Tuesday, January 6, 2009

Game review: Balkan Hell

There have been dozens of games about the Battle of the Bulge, the Battle of Gettysburg and the African Campaign -- but there's only been one Balkan Hell.

One of the more bizarre game topics ever covered in a professionally published wargame, Balkan Hell, one of two issue games in Command Magazine No. 35 (the other was Mason-Dixon) depicts a what-if campaign in 1995 IF the peace talks that ended the fighting had not taken place. For such an obscure topic the game has a very detailed order of battle for the various Balkan "armies" involved. One can only assume designer Ty Bomba had worked up an OB expecting the fighting to go on and decided to go ahead with the design anyway.

What you get is actually a pretty substantial game, with more than 300 5/8-inch counters, depicting five different armies. One one side are the Bosnian Muslim in green, Croat Bosnians in grey and Croatia in black. The other side sees the Bosnian Serbs in red and the "Yugoslavs" (really Serbs) in white.The 11-page rulebook describes a hex-and-counter wargame of low- to medium-complexity using standard attack-defense-movement factor units with regular wargame mechanics. The main twist is the turn sequence.

The Muslim/Croat side moves and then attacks, while the Serb/Yugoslav attack and then move. This provides the Croats with more offensive flexibility. However, as a further wrinkle, the Serb/Yugoslav side has a mechanized movement phase inserted between the Croat/Bosnian movement and combat phases. This allows them to reinforce points under attack and/or move mechanized units into position to join combats in the subsequent Serb/Yugo combat phase.

The one scenario is fairly open ended, as both sides are somewhat intermixed and will have opportunities to attack and defend. Victory is determined by how many victory points the Bosnia/Croat side has at game end. The game ends on turns 7, 8 or 9, depending on a die roll.Most victory points come from occupying cities and towns. Sarajevo is worth 15, other cities are worth 5 and the various towns are worth 1 point each. The Bosnians start in control of 91 VPs and need 121 or more to win. The Serbs win if the VP total is 115 or less, while a score of 116-120 is a draw.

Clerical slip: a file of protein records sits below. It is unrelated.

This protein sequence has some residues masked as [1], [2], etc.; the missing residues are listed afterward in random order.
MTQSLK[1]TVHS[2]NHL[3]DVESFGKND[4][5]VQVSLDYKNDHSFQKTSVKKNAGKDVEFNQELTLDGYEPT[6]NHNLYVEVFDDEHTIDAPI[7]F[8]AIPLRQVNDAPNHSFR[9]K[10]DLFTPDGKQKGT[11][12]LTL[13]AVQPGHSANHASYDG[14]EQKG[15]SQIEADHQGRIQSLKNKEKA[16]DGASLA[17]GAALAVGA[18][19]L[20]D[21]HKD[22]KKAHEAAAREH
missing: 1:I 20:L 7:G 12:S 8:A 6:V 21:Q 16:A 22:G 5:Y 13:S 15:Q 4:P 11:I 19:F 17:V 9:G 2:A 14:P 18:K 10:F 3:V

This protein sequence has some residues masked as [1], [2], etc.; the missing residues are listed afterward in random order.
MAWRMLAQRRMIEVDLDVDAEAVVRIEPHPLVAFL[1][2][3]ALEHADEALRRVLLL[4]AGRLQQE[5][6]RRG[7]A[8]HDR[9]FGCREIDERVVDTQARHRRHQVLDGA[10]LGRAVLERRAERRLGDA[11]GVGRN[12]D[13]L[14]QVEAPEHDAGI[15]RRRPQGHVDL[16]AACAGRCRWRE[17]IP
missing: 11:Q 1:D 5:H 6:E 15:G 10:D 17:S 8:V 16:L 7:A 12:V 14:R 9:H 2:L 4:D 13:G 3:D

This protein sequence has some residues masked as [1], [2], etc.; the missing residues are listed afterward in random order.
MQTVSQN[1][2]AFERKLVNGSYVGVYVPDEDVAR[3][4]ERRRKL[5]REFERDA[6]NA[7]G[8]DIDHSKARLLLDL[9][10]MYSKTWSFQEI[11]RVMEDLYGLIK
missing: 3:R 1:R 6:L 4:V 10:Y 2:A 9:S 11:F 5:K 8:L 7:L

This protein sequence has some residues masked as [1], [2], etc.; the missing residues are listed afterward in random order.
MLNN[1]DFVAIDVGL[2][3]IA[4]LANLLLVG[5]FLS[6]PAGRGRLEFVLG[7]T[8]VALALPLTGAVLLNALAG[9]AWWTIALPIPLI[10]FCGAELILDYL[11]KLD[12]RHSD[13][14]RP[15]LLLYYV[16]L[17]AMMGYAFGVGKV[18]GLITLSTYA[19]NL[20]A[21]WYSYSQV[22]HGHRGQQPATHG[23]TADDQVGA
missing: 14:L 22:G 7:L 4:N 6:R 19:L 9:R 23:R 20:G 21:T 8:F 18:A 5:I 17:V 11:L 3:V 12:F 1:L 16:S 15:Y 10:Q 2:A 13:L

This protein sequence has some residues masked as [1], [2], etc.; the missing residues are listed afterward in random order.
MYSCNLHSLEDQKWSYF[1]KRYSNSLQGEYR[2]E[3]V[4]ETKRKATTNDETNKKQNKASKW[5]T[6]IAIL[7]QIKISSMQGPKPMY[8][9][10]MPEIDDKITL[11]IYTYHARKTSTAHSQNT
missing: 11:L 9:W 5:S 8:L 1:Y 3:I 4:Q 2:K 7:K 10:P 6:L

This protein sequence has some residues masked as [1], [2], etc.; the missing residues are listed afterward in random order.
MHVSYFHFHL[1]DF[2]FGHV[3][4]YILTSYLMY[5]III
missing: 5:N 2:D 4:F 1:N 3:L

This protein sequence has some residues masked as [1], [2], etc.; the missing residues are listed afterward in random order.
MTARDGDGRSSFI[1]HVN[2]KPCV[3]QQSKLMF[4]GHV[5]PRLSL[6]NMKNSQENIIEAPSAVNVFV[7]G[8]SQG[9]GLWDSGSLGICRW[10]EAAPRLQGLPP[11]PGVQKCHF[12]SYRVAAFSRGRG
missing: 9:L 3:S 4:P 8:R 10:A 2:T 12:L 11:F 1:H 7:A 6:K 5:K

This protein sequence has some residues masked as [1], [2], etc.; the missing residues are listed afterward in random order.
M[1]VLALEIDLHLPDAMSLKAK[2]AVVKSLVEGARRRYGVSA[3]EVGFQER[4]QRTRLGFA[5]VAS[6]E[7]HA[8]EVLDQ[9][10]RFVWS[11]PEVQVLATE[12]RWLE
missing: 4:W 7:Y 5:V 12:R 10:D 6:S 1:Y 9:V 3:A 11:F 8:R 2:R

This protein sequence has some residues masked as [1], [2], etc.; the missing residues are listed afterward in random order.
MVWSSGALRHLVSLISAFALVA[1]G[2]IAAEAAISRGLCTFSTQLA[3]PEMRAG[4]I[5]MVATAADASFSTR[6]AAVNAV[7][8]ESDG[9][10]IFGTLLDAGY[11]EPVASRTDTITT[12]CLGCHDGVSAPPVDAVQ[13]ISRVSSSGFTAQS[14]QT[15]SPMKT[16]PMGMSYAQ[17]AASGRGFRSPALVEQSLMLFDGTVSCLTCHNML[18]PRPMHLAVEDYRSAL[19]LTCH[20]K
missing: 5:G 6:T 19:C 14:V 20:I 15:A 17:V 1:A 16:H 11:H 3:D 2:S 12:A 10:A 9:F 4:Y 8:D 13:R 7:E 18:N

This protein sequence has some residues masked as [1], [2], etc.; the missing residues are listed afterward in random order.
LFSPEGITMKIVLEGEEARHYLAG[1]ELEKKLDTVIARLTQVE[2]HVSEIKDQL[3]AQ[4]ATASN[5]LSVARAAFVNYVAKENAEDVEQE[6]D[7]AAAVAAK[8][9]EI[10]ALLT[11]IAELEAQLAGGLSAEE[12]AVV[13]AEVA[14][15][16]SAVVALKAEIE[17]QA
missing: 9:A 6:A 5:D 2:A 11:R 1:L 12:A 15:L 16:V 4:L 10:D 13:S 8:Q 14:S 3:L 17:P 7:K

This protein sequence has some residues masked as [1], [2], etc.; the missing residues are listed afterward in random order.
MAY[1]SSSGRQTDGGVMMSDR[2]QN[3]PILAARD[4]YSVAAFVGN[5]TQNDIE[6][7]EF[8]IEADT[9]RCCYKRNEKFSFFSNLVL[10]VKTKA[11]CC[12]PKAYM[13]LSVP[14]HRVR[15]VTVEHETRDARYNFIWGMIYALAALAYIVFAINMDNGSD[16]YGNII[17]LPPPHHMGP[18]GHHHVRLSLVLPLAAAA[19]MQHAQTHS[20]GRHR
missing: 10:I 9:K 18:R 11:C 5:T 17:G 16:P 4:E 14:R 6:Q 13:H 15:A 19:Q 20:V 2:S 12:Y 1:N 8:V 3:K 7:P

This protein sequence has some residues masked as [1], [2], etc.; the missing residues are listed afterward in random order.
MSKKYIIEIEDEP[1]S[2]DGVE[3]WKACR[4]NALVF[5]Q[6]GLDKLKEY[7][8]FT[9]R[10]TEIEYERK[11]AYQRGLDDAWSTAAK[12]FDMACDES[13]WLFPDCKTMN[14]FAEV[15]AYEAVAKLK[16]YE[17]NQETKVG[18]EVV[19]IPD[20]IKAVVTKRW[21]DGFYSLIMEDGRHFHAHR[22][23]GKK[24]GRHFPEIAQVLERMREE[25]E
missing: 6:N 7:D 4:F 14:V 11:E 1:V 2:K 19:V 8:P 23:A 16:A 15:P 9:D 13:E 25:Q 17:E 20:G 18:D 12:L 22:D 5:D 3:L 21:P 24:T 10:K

The Bosnians can also score points for eliminating Serb artillery units, breaking the seige of Sarajevo and opening Highway 73.The Bosnian/Croat side also has a sudden death victory condition of controlling all the cities and towns in Croatia plus everything west of (Croatian President) "Tudjman's Line."Combat is resolved on the usual XTR step-loss/retreat CRT.Marring the game is a map graphics mistake that makes it hard to play. The green hatching used to depict "roadless" hexsides (which are impassible to mechanized units) is too subtle to stand out compared to the green used to depict the hill hexes (where all the roadless hexsides are, naturally). Except under very bright lights these hexsides are indistinct from normal viewing distances and players may need to use a marker to darken them.


(Yes) for Wargamers: An unusual topic, with interesting strategic problems for both sides.

(Yes) for Collectors: The only game on the topic, and likely to remain so.

(No) for Eurogamers: Way too obscure a topic to bother with for a game what is otherwise an unabashed classic hex-and-counter wargame.


  1. Wargames about recent topics make me uneasy. It does look interesting though.

  2. How long did it take you to play?

    It would be good to have this information in all your reviews.

  3. It's a full-length three-hour or so game.